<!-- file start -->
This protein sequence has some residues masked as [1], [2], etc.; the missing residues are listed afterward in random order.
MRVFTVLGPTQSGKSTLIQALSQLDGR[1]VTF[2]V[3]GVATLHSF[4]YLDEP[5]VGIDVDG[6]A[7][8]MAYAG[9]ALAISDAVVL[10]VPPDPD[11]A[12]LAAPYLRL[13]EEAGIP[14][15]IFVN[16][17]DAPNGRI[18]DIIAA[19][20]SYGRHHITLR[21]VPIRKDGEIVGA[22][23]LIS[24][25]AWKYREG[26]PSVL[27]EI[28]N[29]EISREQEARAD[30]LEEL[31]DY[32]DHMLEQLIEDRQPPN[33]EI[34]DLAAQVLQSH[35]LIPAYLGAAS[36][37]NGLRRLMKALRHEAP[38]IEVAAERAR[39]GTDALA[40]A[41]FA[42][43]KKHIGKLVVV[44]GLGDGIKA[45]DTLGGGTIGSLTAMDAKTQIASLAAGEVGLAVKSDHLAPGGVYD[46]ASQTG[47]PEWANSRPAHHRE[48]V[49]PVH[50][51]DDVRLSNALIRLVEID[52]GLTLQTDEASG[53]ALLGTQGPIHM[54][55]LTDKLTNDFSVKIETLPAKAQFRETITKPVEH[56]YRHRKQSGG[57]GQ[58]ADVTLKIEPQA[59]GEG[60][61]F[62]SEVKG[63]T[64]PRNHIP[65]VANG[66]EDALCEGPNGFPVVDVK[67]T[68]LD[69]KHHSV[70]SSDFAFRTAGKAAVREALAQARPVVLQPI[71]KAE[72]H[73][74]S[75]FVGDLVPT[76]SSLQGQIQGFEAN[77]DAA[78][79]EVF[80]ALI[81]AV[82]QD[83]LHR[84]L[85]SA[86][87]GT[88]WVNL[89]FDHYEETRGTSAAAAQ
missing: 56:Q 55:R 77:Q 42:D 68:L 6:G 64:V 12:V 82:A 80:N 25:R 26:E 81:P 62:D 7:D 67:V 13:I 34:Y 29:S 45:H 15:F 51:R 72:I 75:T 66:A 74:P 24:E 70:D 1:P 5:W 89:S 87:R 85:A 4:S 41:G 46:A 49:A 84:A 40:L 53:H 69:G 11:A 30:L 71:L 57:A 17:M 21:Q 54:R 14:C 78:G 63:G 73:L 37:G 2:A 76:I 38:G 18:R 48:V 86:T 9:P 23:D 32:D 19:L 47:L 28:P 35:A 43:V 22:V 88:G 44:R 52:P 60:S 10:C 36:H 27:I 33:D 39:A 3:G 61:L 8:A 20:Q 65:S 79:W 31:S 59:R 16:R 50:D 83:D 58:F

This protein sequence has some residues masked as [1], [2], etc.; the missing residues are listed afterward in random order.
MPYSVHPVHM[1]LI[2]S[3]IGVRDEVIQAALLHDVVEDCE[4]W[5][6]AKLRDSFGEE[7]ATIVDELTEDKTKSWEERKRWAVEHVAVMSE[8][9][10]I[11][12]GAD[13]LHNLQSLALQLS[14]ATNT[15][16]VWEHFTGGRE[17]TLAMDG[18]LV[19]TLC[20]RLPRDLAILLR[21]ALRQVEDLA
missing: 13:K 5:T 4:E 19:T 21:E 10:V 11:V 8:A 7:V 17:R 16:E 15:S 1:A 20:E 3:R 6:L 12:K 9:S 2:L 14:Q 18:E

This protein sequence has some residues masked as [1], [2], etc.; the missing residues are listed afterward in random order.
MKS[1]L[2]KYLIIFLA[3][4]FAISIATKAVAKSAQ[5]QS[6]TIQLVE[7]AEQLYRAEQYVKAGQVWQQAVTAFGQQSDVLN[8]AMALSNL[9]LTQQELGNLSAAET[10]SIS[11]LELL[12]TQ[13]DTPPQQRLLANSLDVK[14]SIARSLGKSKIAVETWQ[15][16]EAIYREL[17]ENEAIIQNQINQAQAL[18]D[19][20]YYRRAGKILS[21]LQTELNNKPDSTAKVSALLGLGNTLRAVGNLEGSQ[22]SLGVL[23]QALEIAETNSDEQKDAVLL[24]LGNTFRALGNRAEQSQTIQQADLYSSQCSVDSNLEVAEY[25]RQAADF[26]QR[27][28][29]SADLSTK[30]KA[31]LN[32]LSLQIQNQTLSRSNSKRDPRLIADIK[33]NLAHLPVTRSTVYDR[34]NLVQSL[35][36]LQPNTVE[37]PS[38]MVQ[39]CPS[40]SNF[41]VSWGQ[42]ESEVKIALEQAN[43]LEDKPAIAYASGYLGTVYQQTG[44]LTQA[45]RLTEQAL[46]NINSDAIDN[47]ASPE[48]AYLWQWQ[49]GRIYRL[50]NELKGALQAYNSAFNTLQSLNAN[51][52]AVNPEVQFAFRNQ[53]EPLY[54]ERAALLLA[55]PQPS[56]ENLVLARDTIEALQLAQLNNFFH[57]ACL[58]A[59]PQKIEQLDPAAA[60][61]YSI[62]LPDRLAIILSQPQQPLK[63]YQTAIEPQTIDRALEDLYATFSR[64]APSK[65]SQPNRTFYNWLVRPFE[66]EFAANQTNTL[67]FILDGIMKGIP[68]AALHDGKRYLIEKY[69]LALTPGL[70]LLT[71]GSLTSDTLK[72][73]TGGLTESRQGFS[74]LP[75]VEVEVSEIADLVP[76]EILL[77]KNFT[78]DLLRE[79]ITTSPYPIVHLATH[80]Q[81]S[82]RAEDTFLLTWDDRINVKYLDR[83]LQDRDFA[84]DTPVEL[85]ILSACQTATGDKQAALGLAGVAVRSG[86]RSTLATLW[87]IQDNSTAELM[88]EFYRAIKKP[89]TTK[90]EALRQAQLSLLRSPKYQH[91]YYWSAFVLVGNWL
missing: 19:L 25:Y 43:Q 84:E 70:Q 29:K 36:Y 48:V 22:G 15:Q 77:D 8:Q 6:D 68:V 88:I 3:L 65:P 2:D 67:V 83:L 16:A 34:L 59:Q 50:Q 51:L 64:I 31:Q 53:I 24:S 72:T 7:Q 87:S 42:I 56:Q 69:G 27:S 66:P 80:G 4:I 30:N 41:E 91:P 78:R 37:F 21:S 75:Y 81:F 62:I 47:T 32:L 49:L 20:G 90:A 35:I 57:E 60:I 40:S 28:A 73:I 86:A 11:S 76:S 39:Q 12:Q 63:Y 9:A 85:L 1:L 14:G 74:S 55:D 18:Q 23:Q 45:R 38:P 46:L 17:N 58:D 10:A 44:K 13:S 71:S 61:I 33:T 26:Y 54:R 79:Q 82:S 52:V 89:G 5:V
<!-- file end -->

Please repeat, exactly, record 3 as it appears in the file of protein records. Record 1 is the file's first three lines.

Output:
This protein sequence has some residues masked as [1], [2], etc.; the missing residues are listed afterward in random order.
MKS[1]L[2]KYLIIFLA[3][4]FAISIATKAVAKSAQ[5]QS[6]TIQLVE[7]AEQLYRAEQYVKAGQVWQQAVTAFGQQSDVLN[8]AMALSNL[9]LTQQELGNLSAAET[10]SIS[11]LELL[12]TQ[13]DTPPQQRLLANSLDVK[14]SIARSLGKSKIAVETWQ[15][16]EAIYREL[17]ENEAIIQNQINQAQAL[18]D[19][20]YYRRAGKILS[21]LQTELNNKPDSTAKVSALLGLGNTLRAVGNLEGSQ[22]SLGVL[23]QALEIAETNSDEQKDAVLL[24]LGNTFRALGNRAEQSQTIQQADLYSSQCSVDSNLEVAEY[25]RQAADF[26]QR[27][28][29]SADLSTK[30]KA[31]LN[32]LSLQIQNQTLSRSNSKRDPRLIADIK[33]NLAHLPVTRSTVYDR[34]NLVQSL[35][36]LQPNTVE[37]PS[38]MVQ[39]CPS[40]SNF[41]VSWGQ[42]ESEVKIALEQAN[43]LEDKPAIAYASGYLGTVYQQTG[44]LTQA[45]RLTEQAL[46]NINSDAIDN[47]ASPE[48]AYLWQWQ[49]GRIYRL[50]NELKGALQAYNSAFNTLQSLNAN[51][52]AVNPEVQFAFRNQ[53]EPLY[54]ERAALLLA[55]PQPS[56]ENLVLARDTIEALQLAQLNNFFH[57]ACL[58]A[59]PQKIEQLDPAAA[60][61]YSI[62]LPDRLAIILSQPQQPLK[63]YQTAIEPQTIDRALEDLYATFSR[64]APSK[65]SQPNRTFYNWLVRPFE[66]EFAANQTNTL[67]FILDGIMKGIP[68]AALHDGKRYLIEKY[69]LALTPGL[70]LLT[71]GSLTSDTLK[72][73]TGGLTESRQGFS[74]LP[75]VEVEVSEIADLVP[76]EILL[77]KNFT[78]DLLRE[79]ITTSPYPIVHLATH[80]Q[81]S[82]RAEDTFLLTWDDRINVKYLDR[83]LQDRDFA[84]DTPVEL[85]ILSACQTATGDKQAALGLAGVAVRSG[86]RSTLATLW[87]IQDNSTAELM[88]EFYRAIKKP[89]TTK[90]EALRQAQLSLLRSPKYQH[91]YYWSAFVLVGNWL
missing: 19:L 25:Y 43:Q 84:E 70:Q 29:K 36:Y 48:V 22:G 15:Q 77:D 8:Q 6:D 68:V 88:I 3:L 65:P 2:D 67:V 83:L 16:A 34:L 59:Q 50:Q 51:L 64:I 31:Q 53:I 24:S 72:T 7:Q 87:S 42:I 56:Q 69:G 27:S 66:P 80:G 4:I 30:N 41:E 91:P 78:R 37:F 21:S 75:Y 81:F 62:I 47:T 32:L 49:L 20:G 90:A 35:I 57:E 60:I 40:S 28:A 73:I 86:A 11:S 76:S 39:Q 12:Q 63:Y 9:A 85:L 1:L 14:G 74:S 55:D 18:Q 23:Q 45:R 38:P 46:L 17:N 58:D 10:A 44:K 13:S 71:S 61:I 33:T 26:Y 54:R 79:Q 82:S 52:V 89:G 5:V